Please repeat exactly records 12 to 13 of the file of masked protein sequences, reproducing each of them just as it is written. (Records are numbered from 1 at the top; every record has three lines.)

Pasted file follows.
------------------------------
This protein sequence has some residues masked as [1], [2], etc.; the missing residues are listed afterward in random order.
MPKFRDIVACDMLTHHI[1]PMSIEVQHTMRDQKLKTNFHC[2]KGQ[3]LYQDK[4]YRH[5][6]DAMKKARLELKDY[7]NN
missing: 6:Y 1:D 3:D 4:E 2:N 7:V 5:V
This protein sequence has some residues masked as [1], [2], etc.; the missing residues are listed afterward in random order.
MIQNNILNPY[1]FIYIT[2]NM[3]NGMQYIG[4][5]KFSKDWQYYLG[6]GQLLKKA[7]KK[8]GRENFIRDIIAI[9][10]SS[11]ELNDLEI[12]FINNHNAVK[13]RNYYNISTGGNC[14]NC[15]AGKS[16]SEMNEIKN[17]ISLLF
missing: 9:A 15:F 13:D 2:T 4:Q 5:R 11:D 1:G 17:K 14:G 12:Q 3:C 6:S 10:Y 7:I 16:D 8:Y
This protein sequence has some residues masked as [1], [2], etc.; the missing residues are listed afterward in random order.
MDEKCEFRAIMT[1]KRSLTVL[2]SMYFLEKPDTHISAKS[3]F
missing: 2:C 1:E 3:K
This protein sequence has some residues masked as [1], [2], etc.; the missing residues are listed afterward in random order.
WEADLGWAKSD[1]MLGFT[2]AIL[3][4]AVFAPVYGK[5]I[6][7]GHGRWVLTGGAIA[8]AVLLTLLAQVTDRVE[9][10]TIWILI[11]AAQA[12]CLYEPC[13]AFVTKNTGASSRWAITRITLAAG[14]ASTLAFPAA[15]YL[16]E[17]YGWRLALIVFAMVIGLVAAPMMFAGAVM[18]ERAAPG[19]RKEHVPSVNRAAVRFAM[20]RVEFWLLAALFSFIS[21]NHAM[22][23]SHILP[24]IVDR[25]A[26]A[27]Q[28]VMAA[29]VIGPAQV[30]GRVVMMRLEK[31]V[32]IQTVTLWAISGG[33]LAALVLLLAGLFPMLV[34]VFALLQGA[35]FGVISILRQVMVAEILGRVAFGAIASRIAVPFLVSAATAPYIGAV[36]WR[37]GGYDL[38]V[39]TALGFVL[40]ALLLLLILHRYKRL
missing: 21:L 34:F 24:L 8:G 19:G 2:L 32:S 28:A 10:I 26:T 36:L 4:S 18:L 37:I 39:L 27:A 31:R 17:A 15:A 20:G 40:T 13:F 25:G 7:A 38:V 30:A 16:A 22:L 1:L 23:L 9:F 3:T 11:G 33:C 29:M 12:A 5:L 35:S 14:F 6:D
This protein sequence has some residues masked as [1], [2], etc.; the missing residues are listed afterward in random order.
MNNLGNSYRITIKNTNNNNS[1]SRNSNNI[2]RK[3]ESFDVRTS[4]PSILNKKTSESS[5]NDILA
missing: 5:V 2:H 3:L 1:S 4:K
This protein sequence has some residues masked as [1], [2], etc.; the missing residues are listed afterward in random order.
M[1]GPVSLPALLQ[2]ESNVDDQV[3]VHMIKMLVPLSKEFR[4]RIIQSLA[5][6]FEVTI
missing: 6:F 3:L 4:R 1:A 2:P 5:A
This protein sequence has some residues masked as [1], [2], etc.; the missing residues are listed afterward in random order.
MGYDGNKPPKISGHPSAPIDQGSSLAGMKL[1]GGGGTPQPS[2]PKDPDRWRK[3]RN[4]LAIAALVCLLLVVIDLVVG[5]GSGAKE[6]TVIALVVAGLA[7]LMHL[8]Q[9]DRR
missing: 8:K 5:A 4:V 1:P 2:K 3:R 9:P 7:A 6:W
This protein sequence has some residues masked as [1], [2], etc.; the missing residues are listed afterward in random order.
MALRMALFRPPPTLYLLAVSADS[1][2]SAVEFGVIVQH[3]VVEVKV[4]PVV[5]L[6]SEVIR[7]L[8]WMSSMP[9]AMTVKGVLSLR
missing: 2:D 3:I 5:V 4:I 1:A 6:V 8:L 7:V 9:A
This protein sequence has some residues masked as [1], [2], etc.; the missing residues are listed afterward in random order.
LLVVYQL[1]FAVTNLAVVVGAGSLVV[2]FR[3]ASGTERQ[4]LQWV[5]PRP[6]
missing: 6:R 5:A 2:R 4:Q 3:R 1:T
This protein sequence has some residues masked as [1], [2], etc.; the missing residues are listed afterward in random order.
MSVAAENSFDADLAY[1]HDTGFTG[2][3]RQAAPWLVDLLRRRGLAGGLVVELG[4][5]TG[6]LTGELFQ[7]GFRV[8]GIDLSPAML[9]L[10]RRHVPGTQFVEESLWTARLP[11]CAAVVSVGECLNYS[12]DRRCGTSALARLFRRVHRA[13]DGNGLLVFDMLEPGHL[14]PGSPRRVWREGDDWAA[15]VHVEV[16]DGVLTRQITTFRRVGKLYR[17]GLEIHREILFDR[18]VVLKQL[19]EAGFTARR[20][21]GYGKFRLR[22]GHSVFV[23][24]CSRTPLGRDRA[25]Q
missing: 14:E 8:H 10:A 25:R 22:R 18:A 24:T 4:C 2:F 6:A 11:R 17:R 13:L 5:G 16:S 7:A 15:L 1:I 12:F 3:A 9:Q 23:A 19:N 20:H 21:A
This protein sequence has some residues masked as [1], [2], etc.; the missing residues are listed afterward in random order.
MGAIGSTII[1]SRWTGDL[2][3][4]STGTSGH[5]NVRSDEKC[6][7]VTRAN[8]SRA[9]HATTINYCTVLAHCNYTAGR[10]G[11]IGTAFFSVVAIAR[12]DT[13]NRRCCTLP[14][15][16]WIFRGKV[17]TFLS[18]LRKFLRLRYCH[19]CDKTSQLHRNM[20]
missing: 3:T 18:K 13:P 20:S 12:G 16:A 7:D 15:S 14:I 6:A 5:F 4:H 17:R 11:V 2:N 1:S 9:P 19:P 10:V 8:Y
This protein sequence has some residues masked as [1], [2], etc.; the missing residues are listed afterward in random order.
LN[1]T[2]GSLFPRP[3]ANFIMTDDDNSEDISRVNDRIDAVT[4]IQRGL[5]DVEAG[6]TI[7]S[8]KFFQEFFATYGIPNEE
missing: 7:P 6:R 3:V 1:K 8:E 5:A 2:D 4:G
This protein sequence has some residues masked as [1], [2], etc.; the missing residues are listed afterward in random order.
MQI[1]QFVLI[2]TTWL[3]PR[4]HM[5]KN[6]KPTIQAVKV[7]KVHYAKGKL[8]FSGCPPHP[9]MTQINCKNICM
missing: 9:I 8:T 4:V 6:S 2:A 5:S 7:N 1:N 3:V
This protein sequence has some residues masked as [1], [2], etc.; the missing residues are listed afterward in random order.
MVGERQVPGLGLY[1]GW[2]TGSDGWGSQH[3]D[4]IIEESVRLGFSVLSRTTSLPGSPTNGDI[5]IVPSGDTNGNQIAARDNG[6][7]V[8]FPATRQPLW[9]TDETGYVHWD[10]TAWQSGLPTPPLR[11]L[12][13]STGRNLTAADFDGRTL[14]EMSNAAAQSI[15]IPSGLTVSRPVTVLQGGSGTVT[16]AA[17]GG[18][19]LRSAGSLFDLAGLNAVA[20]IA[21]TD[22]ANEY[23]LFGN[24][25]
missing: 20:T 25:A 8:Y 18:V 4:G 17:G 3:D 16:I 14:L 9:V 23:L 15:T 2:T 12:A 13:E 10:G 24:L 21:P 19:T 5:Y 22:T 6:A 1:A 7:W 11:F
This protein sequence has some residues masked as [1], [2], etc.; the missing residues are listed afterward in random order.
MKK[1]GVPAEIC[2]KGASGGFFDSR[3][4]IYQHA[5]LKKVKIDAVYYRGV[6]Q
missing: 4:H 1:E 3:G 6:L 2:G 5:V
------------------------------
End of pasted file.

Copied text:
This protein sequence has some residues masked as [1], [2], etc.; the missing residues are listed afterward in random order.
LN[1]T[2]GSLFPRP[3]ANFIMTDDDNSEDISRVNDRIDAVT[4]IQRGL[5]DVEAG[6]TI[7]S[8]KFFQEFFATYGIPNEE
missing: 7:P 6:R 3:V 1:K 8:E 5:A 2:D 4:G
This protein sequence has some residues masked as [1], [2], etc.; the missing residues are listed afterward in random order.
MQI[1]QFVLI[2]TTWL[3]PR[4]HM[5]KN[6]KPTIQAVKV[7]KVHYAKGKL[8]FSGCPPHP[9]MTQINCKNICM
missing: 9:I 8:T 4:V 6:S 2:A 5:S 7:N 1:N 3:V